There’s a misconception held by many business owners that public relations (PR) and advertising are completely interchangeable (in terms of the benefits that they offer), but that isn’t true. While both have their benefits, there are many reasons that PR is more effective for start-ups especially for those in the hospitality industry.
Here are five examples of when using PR will be more effective than advertising for hospitality start-ups:
One of the most exciting things about working in the hospitality industry is the innovation that you experience firsthand. The difficult thing about being the company that is selling an innovative, new product is that it is necessary to educate your potential clients on why this product is different/better than others available in the market. Because many of these products are so technologically advanced, this can be a very arduous process Ð and a confusing one for your audiences. That’s where PR comes in.
In conjunction with content marketing, PR is the best tactic to educate your potential customers and establish the company as an expert. It is possible to do this because hotel trade publications will publish vendor-neutral articles (articles that don’t reference/sell a specific brand/product) that will teach hoteliers how to improve their operational processes. Over time, this exposure will help your company to sell your solution more effectively and significantly shorten the sales cycle.
The public is accustomed to seeing ads everywhere Ð and distrusting the messaging that they see reflected in these ads. If you want your public(s) to have a positive impression of your company and/or products (and increased trust in purchasing from you), PR is a better approach; articles written about your company by a journalist – an independent third-party expert – gives your company more credibility in the mind of potential customers.
The same message delivered by an advertising spokesperson may be ignored by many potential customers, as most know that the ethical standards for advertising are less strict than they are in journalism.
Lisa Goldsberry agreed: "Many consumers see an advertisement as biased and one-sided. Since a company can’t buy a news story, consumers will regard it differently than advertisements because it’s the equivalent of a third-party endorsement for the company."
In addition, advertising is only effective at telling your audience your message, making it a one-way marketing tactic; in contrast, PR is a two-way communication tactic (communication flows from the brand to the audience and also in reverse), which makes it more appealing to potential customers and, therefore, more effective.
The inherent nature of a start-up (it’s something new and different!) creates a story angle that will be of greater interest, and therefore, you are more likely to secure media coverage.
As well, PR is more effective at delivering a story, rather than just a list of product benefits: ÒPublic relations executives excel in storytelling and, typically, present a perceived problem (i.e. childhood obesity) and their client’s unique solution (i.e. a new type of fitness equipment designed by, and for, pre-teens), said Robert Wynne.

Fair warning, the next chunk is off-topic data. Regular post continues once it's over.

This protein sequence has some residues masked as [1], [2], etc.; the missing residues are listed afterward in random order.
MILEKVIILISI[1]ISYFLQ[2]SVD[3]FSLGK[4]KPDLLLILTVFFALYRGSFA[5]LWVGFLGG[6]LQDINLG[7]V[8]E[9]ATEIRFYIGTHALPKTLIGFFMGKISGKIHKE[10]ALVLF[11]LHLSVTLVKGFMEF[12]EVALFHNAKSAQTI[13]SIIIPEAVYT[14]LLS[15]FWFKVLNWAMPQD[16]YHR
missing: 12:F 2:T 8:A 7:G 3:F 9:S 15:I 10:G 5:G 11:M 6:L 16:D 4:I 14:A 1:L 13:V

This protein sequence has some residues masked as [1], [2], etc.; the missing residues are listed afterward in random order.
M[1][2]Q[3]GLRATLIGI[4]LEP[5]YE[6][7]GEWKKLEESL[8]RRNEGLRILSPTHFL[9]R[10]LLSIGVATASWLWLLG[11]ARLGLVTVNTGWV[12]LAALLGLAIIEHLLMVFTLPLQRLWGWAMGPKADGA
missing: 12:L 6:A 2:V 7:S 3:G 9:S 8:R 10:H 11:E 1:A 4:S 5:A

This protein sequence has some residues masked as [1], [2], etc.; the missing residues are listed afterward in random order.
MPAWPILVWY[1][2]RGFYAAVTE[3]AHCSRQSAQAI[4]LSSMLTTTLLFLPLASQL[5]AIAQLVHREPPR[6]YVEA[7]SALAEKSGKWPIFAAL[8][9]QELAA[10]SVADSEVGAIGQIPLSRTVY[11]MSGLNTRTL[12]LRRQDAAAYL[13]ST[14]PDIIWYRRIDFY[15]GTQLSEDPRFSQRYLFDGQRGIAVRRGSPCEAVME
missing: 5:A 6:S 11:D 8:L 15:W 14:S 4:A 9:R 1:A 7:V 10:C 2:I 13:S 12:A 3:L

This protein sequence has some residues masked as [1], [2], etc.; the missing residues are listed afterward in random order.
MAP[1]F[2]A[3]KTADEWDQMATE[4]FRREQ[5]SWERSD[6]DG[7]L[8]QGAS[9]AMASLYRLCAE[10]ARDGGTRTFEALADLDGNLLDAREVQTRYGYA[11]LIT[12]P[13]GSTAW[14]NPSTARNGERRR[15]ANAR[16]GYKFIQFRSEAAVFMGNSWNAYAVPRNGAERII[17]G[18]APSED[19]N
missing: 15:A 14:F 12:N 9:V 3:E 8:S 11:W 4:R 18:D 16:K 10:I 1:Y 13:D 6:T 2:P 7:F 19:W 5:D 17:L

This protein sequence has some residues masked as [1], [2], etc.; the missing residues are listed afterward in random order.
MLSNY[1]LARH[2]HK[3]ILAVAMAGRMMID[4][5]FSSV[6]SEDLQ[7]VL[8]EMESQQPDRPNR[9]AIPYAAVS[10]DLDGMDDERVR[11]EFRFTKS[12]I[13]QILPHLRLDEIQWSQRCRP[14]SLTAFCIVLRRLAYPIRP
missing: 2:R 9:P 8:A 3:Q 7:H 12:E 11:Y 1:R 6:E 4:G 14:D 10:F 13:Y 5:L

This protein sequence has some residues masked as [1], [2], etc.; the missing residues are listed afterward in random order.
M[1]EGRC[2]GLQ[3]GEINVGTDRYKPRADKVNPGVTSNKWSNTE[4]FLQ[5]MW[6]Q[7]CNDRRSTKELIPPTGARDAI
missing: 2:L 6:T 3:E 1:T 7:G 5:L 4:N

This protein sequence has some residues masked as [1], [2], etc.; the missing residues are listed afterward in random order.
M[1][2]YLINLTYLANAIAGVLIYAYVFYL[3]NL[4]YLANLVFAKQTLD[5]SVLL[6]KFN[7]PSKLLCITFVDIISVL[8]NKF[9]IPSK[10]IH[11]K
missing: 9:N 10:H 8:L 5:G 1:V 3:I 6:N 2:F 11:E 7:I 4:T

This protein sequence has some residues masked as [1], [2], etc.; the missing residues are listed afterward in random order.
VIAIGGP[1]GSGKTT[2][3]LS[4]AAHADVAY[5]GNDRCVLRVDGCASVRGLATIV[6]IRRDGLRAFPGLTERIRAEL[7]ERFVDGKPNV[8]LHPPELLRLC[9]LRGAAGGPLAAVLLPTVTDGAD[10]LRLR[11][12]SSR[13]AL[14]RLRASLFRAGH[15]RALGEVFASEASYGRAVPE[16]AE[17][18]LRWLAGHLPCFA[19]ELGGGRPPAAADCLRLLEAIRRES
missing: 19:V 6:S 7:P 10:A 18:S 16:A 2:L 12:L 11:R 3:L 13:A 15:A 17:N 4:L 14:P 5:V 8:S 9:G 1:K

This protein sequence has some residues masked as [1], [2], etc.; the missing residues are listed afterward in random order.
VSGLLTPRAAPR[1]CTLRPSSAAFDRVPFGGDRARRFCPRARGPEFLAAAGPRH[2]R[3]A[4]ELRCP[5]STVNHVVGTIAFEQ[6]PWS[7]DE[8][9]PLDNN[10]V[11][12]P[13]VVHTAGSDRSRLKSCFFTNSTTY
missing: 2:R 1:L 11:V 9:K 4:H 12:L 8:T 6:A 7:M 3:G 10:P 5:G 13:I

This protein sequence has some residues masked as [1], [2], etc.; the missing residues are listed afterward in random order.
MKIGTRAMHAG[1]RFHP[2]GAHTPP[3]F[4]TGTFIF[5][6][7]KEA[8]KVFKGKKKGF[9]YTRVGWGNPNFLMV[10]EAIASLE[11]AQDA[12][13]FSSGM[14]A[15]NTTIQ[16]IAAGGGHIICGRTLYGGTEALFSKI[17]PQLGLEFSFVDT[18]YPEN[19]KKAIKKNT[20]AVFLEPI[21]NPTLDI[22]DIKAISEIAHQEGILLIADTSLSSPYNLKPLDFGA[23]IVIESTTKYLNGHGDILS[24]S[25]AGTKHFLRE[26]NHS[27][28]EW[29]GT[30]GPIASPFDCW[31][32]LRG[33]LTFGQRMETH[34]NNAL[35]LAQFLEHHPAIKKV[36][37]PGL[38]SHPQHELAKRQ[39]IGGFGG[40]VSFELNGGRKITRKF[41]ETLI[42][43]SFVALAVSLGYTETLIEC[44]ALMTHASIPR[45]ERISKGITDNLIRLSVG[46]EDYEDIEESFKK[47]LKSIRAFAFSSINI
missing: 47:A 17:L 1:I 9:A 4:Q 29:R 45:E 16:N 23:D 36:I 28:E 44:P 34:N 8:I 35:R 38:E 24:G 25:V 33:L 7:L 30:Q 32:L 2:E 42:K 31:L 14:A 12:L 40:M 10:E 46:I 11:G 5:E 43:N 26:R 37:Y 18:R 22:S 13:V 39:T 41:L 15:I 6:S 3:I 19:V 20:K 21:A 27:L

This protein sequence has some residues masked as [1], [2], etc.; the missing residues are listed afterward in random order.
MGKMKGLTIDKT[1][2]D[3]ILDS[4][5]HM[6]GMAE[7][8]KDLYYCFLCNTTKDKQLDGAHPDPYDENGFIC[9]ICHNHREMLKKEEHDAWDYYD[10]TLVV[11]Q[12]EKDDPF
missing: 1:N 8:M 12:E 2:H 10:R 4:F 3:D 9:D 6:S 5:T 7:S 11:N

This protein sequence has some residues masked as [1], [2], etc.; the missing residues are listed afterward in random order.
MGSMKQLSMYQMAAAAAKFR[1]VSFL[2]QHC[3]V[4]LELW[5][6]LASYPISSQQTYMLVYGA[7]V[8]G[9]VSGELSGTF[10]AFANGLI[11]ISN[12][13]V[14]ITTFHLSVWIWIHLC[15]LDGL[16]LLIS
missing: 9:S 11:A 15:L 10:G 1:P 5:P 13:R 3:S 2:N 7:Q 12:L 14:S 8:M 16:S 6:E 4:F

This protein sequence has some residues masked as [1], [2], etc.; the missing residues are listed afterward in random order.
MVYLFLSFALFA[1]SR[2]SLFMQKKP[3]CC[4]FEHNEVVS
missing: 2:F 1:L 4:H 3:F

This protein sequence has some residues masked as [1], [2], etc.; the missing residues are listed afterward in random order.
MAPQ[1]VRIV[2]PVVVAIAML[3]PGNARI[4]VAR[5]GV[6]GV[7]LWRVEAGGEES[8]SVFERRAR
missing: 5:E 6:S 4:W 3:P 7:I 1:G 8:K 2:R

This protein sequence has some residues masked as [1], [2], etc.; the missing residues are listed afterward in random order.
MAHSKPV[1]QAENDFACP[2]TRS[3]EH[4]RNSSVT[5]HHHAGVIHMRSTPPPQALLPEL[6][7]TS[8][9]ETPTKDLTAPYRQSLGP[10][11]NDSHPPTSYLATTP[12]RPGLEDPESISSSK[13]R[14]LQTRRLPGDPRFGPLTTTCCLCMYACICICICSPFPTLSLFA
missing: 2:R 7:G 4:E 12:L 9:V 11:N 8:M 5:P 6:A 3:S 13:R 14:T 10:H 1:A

Especially when your product is re-thinking the industry’s standard way of executing a task, there is a really interesting story behind its development; consumers love to read these stories, so media love to publish them. Long story, shortÉ If you have it (an exciting story behind your product/service or company), flaunt it – using PR.
Traditional marketing tactics (such as billboards, TV commercials and radio ads) are less cost-efficient than PR. For example, a press release only needs to be distributed to media once (if you have a strong angle) and it will be picked up in numerous publications, on- and off-line, over time. This gets your message and product/service ongoing attention without an ongoing financial investment Ð unlike advertising, which requires you to continue paying for the advertisement to earn ongoing exposure.
Even more importantly, the results that can be achieved using PR (if executed properly), greatly exceed the ROI that can be earned from advertising.
Establishing and maintaining your reputation is the essence of PR. As previously mentioned, having a journalist write about your company or product establishes a sense of credibility with readers/viewers.
In addition, during and after a corporate crisis, audiences are not as receptive to traditional advertising. By using PR to communicate with audiences (don’t forget to apologize!) during a crisis, the company can mitigate the negative effects and more effectively protect (or rebuild) their reputation.
At the end of the day, PR is of great importance if you want to increase your brand awareness and stimulate action (i.e. close more sales!), no matter which stage of business you are in. That being said, if you are a start-up, PR is absolutely your best bet because it is designed to generate visibility of and credibility for your company, without the huge bill that advertising brings.
Did your hospitality start-up choose to use PR instead of advertising? If so, did you find it more effective?
To share your experiences or if you have any questions about how PR can help your company, contact me at [email protected].
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